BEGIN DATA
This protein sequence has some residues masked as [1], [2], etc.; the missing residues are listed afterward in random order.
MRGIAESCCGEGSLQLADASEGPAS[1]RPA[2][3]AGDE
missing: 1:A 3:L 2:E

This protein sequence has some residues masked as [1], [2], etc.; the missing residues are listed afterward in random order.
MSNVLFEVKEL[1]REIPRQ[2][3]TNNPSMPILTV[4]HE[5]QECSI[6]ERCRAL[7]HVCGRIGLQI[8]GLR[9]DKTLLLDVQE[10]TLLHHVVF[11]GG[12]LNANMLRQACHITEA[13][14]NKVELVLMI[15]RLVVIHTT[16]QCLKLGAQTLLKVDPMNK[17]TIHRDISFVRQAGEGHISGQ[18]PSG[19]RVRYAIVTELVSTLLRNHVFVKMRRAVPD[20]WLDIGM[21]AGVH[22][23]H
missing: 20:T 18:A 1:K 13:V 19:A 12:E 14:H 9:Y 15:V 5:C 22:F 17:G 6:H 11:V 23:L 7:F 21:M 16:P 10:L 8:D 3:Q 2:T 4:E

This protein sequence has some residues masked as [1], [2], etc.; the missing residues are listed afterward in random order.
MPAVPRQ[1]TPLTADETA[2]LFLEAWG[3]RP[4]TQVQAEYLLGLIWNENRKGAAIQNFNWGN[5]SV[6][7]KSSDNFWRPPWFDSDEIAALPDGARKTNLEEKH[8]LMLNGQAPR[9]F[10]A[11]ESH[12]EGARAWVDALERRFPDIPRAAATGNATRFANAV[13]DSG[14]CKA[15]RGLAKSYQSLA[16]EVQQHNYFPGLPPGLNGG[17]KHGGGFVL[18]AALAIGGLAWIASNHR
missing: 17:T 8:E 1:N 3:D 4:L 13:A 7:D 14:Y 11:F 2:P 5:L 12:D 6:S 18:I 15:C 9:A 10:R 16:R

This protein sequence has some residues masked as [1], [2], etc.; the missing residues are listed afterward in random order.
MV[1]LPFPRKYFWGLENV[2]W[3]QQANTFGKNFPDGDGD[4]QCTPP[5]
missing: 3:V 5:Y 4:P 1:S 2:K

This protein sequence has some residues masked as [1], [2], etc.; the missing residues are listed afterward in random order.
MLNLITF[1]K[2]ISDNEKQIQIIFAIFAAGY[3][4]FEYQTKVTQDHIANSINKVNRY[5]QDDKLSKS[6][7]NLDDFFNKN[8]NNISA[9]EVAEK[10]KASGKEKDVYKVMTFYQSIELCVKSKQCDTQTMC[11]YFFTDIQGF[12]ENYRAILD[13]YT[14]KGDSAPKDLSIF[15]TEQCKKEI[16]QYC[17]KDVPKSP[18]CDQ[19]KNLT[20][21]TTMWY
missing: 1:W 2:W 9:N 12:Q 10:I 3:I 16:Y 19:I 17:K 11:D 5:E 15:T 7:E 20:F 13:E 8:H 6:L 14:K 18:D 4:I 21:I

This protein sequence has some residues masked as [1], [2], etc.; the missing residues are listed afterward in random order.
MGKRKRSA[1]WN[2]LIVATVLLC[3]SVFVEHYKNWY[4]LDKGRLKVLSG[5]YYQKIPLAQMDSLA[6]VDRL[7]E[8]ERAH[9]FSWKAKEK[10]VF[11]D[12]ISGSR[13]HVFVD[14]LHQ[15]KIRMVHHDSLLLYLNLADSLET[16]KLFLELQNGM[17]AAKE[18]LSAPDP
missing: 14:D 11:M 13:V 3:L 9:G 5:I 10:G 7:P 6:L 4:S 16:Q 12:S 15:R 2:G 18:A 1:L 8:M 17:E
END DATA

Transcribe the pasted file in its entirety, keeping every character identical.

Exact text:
This protein sequence has some residues masked as [1], [2], etc.; the missing residues are listed afterward in random order.
MRGIAESCCGEGSLQLADASEGPAS[1]RPA[2][3]AGDE
missing: 1:A 3:L 2:E

This protein sequence has some residues masked as [1], [2], etc.; the missing residues are listed afterward in random order.
MSNVLFEVKEL[1]REIPRQ[2][3]TNNPSMPILTV[4]HE[5]QECSI[6]ERCRAL[7]HVCGRIGLQI[8]GLR[9]DKTLLLDVQE[10]TLLHHVVF[11]GG[12]LNANMLRQACHITEA[13][14]NKVELVLMI[15]RLVVIHTT[16]QCLKLGAQTLLKVDPMNK[17]TIHRDISFVRQAGEGHISGQ[18]PSG[19]RVRYAIVTELVSTLLRNHVFVKMRRAVPD[20]WLDIGM[21]AGVH[22][23]H
missing: 20:T 18:A 1:K 13:V 19:A 12:E 14:H 9:Y 15:V 5:C 22:F 17:G 6:H 11:V 23:L 7:F 21:M 16:P 10:L 8:D 3:Q 2:T 4:E

This protein sequence has some residues masked as [1], [2], etc.; the missing residues are listed afterward in random order.
MPAVPRQ[1]TPLTADETA[2]LFLEAWG[3]RP[4]TQVQAEYLLGLIWNENRKGAAIQNFNWGN[5]SV[6][7]KSSDNFWRPPWFDSDEIAALPDGARKTNLEEKH[8]LMLNGQAPR[9]F[10]A[11]ESH[12]EGARAWVDALERRFPDIPRAAATGNATRFANAV[13]DSG[14]CKA[15]RGLAKSYQSLA[16]EVQQHNYFPGLPPGLNGG[17]KHGGGFVL[18]AALAIGGLAWIASNHR
missing: 17:T 8:E 1:N 3:D 4:L 13:A 7:D 14:Y 11:F 2:P 5:L 12:D 6:S 18:I 15:C 9:A 10:R 16:R

This protein sequence has some residues masked as [1], [2], etc.; the missing residues are listed afterward in random order.
MV[1]LPFPRKYFWGLENV[2]W[3]QQANTFGKNFPDGDGD[4]QCTPP[5]
missing: 3:V 5:Y 4:P 1:S 2:K

This protein sequence has some residues masked as [1], [2], etc.; the missing residues are listed afterward in random order.
MLNLITF[1]K[2]ISDNEKQIQIIFAIFAAGY[3][4]FEYQTKVTQDHIANSINKVNRY[5]QDDKLSKS[6][7]NLDDFFNKN[8]NNISA[9]EVAEK[10]KASGKEKDVYKVMTFYQSIELCVKSKQCDTQTMC[11]YFFTDIQGF[12]ENYRAILD[13]YT[14]KGDSAPKDLSIF[15]TEQCKKEI[16]QYC[17]KDVPKSP[18]CDQ[19]KNLT[20][21]TTMWY
missing: 1:W 2:W 9:N 12:Q 10:I 3:I 16:Y 19:I 17:K 11:D 5:E 15:T 7:E 20:F 13:E 8:H 6:L 14:K 18:D 4:I 21:I

This protein sequence has some residues masked as [1], [2], etc.; the missing residues are listed afterward in random order.
MGKRKRSA[1]WN[2]LIVATVLLC[3]SVFVEHYKNWY[4]LDKGRLKVLSG[5]YYQKIPLAQMDSLA[6]VDRL[7]E[8]ERAH[9]FSWKAKEK[10]VF[11]D[12]ISGSR[13]HVFVD[14]LHQ[15]KIRMVHHDSLLLYLNLADSLET[16]KLFLELQNGM[17]AAKE[18]LSAPDP
missing: 14:D 11:M 13:V 3:L 9:G 5:I 10:G 7:P 6:L 4:S 16:Q 12:S 15:R 2:G 18:A 1:L 8:M 17:E